The Palace and its surroundings
The museum is situated in the 18th century baroque palace of the Oršić family and was built at the site of a medieval fort by Krsto Oršić, a member of an ancient Croatian noble family and his rich wife Josipa, born Zichyi. The palace was built in 1756, as is engraved on the entrance portal, where the family's coat-of arms used to be.
The ground plan iss L-shaped, and the third wing used to be a continuation of an older forecastle. Viewed from the yard side, the wings open in arcades, which follow the line of the corridor, and the outer façades are simple, made rhythmical by windows, corner rustic work, and minimal accents. In the 19th century, after a strong earthquake, a classicist colonnade with a tympanum and Doric columns was added to the palace.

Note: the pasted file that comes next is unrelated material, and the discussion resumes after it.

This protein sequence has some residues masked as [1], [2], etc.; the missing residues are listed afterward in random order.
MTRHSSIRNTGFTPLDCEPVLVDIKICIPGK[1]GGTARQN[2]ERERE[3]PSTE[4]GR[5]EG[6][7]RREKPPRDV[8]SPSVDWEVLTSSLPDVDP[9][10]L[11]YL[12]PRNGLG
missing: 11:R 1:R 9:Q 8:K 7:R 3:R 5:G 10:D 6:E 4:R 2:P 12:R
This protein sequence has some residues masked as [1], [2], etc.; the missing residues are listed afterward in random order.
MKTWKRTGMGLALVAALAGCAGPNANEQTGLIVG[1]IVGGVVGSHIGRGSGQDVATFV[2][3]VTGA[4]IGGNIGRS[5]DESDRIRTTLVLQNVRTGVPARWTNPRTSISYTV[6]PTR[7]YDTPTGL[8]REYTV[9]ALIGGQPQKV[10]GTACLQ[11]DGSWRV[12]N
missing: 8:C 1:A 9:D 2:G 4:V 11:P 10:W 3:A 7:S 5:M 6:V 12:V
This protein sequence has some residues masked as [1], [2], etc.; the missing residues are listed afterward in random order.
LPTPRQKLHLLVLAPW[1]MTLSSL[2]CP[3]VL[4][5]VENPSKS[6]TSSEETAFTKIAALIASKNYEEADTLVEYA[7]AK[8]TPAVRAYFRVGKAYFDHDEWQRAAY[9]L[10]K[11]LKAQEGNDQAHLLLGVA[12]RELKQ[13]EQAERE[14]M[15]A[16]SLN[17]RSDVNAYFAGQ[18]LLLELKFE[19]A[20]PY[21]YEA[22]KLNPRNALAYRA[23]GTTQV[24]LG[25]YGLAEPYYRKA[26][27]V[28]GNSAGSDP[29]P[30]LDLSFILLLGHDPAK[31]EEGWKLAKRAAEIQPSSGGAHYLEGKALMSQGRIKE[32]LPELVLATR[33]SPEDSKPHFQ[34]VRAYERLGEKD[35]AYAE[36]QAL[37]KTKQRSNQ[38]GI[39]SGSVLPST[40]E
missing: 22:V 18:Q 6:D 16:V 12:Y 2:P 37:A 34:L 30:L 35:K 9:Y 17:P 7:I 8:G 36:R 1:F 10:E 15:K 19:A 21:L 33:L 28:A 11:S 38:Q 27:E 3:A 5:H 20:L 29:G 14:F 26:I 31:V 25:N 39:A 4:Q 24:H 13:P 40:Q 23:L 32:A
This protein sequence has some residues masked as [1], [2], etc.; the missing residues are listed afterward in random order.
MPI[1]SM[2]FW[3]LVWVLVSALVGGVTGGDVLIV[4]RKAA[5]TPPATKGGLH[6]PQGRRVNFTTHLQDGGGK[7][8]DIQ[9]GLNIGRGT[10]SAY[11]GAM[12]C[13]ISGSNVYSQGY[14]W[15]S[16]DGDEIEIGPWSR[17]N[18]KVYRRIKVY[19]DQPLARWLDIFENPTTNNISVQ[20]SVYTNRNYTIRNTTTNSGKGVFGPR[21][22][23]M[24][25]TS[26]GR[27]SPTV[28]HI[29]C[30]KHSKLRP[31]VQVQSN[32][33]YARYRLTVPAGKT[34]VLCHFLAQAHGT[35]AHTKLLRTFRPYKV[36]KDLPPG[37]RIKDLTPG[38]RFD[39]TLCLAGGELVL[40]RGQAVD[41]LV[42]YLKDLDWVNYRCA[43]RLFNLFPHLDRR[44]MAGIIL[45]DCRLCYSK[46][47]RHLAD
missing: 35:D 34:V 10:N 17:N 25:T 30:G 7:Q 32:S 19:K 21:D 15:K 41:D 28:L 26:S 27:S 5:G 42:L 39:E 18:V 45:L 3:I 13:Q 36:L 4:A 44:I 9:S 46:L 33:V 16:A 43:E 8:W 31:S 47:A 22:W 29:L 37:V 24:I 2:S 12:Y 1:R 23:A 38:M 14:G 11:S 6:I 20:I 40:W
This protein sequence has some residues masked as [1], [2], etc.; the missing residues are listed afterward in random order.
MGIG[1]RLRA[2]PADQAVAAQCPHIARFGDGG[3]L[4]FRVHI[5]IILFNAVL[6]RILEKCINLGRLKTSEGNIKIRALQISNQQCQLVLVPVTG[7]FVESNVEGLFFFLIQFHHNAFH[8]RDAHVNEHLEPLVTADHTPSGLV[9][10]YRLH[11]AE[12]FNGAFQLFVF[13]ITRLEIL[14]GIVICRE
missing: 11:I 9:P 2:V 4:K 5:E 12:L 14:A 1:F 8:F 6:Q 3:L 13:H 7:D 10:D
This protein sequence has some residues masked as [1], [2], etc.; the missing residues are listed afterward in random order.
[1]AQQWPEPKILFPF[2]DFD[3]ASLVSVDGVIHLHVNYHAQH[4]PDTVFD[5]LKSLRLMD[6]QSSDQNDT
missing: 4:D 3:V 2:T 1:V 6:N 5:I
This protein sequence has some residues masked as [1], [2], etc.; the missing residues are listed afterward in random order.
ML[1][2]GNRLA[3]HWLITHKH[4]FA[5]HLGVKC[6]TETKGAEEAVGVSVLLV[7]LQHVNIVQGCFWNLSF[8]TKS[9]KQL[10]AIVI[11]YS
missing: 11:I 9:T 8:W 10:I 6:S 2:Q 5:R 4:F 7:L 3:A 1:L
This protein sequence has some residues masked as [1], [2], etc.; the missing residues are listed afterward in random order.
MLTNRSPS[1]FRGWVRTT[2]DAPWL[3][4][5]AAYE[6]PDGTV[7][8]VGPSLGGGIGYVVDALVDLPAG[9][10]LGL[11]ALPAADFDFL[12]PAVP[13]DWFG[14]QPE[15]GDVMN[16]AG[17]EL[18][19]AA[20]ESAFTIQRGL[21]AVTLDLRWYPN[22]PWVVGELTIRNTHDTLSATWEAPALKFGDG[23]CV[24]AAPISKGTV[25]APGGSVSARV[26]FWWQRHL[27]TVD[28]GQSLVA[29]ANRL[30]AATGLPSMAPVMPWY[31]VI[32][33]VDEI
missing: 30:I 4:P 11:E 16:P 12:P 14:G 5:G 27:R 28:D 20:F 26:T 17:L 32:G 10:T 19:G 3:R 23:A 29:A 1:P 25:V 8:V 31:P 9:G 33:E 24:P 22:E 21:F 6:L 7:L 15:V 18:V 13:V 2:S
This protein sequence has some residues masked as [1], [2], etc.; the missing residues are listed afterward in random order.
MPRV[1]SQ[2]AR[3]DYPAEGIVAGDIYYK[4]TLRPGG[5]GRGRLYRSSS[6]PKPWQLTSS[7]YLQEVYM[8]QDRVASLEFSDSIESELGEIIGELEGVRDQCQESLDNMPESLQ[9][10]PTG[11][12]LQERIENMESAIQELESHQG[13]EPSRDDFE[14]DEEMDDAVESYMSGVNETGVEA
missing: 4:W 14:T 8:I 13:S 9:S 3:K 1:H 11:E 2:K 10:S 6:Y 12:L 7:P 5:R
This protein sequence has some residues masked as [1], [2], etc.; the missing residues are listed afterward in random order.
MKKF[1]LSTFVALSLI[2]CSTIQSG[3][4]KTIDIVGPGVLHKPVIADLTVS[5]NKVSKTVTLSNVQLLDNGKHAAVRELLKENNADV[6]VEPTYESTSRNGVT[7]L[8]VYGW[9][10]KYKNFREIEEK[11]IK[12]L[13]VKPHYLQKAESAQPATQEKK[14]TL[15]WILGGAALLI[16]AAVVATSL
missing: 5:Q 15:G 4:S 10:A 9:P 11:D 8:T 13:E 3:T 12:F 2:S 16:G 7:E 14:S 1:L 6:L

A chapel with illusionistic murals and an allegorical representation of the four continents is conserved within the palace, and so is a painted baroque altar with illustrations from the life of Saint Francis Xavier. Both items are considered to be at the very top of the baroque painting, and are commonly attributed to the famous master Anton Lerhinger. The last members of the Oršić family left the palace in 1924.
A primary school was situated in the palace for some time, and the local farm community also made use of it. In the late 1960s and the early 1970s, the palace was completely renovated and the Peasants' Revolt Museum was placed in it. A decorative parterre garden was landscaped around the palace and the surrounding area is now a landscaped park with domestic and exotic plants. The monument to the Peasants' Revolt and Matija Gubec, work of the sculptor Antun Augustinčić is also a part of the park.